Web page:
Many airports have parallel runways but only one runway has a PAPI/VASI. If both runways start at the same point and have similar touch-down points, is it safe to use the parallel runway's lights for the approach and landing?

  • $\begingroup$ "If both runways start at the same point and have similar touch-down points", that's a pretty big if :) $\endgroup$
    – falstro
    Jan 24, 2014 at 18:19

3 Answers 3


Per the AIM (2-1-2 - Visual Glideslope Indicators)

The visual glide path of the PAPI typically provides safe obstruction clearance within plus or minus 10 degrees of the extended runway centerline and to 4 SM from the runway threshold.

(Deviations from that are supposed to be noted in the Airport/Facility Directory, for example if the clearance path is offset from the centerline, or theoretically if you could use a parallel PAPI...)

A few miles out you're probably within the 10 degree arc, so the PAPI will be useful, but as you get closer that arc narrows, and as Lnafziger mentioned there might be an obstacle in your way (like the FAA-Standard 50-foot tree right at the threshold line).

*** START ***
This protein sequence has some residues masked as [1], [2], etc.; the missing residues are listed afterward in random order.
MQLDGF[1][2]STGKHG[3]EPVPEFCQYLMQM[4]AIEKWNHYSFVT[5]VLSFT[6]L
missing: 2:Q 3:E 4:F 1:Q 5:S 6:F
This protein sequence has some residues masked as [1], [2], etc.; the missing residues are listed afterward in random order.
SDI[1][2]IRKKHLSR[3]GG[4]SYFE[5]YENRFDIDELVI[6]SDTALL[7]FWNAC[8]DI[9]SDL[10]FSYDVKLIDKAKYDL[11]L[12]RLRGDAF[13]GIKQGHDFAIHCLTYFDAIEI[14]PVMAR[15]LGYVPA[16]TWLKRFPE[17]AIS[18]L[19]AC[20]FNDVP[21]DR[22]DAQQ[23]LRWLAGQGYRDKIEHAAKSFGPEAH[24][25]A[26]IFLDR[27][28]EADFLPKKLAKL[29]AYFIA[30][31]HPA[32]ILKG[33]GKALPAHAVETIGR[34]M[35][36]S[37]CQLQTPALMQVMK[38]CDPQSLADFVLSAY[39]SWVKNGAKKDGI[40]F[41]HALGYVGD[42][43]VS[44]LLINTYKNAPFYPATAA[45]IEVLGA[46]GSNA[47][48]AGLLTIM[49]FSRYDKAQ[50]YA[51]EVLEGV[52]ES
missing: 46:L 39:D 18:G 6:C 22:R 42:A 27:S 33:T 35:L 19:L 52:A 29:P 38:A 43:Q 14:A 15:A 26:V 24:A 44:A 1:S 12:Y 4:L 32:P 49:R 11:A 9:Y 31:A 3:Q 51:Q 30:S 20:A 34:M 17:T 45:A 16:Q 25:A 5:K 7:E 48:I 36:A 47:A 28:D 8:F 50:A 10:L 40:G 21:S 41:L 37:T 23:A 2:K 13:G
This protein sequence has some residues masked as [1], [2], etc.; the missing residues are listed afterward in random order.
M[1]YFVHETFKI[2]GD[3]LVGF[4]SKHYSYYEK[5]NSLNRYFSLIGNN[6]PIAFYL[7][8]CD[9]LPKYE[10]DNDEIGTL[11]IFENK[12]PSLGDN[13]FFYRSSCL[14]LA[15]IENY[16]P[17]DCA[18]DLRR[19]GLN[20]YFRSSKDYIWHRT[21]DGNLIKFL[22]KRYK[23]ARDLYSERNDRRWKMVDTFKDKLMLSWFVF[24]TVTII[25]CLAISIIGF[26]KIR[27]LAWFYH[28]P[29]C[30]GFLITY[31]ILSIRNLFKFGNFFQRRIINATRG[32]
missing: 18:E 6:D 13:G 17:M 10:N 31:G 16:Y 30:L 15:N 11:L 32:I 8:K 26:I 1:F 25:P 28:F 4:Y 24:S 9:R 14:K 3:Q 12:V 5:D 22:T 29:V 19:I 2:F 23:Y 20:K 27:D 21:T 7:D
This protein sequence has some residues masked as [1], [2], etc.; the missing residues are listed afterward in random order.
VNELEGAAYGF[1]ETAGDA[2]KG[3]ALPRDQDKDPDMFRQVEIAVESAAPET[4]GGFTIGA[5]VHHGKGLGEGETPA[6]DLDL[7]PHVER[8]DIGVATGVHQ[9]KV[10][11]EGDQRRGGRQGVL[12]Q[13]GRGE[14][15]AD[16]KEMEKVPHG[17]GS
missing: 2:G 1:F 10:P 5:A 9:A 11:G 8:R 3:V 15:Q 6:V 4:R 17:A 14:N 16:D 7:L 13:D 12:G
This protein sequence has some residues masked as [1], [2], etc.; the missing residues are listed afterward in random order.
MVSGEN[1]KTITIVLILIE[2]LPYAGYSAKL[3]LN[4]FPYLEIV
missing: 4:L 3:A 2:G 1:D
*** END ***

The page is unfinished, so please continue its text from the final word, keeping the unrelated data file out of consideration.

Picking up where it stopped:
Also as abelenky pointed out you're not supposed to be using parallel PAPIs/VASIs for approach guidance - It's a good cross-check, but not a primary reference.

  • 1
    $\begingroup$ It would also depend on how far apart the runways are. :) $\endgroup$
    – Lnafziger
    Jan 24, 2014 at 22:26
  • $\begingroup$ @Lnafziger Indeed, for a number of reasons. In addition to the arc with a large runway complex there may be a noticeable difference in elevation between parallel runway ends. $\endgroup$
    – voretaq7
    Jan 25, 2014 at 2:05

Not necessarily. The PAPI is installed, and the angle is set for the obstacles in the approach path for that specific runway. There could be obstacles on the parallel that the other PAPI would not give you clearance over because it was never surveyed for that.


It is considered "safe" for a pilot to use all available information to safely conduct a flight. This does not exclude using other references, such as a parallel PAPI as a means to cross-check.

However, it is not legal to use a parallel PAPI as your primary guidance. If there were to be an incident, and you were to tell an investigator, "the parallel PAPI indicated that I was on the GS", he'd think you were a bit nutty, and fault you.

If instead, you were able to tell him "I was properly lined up for the Left, and then cross-checked with the PAPI on the Right, which also indicated a stabilized approach on the GS", he might commend you for creative cross-checking.


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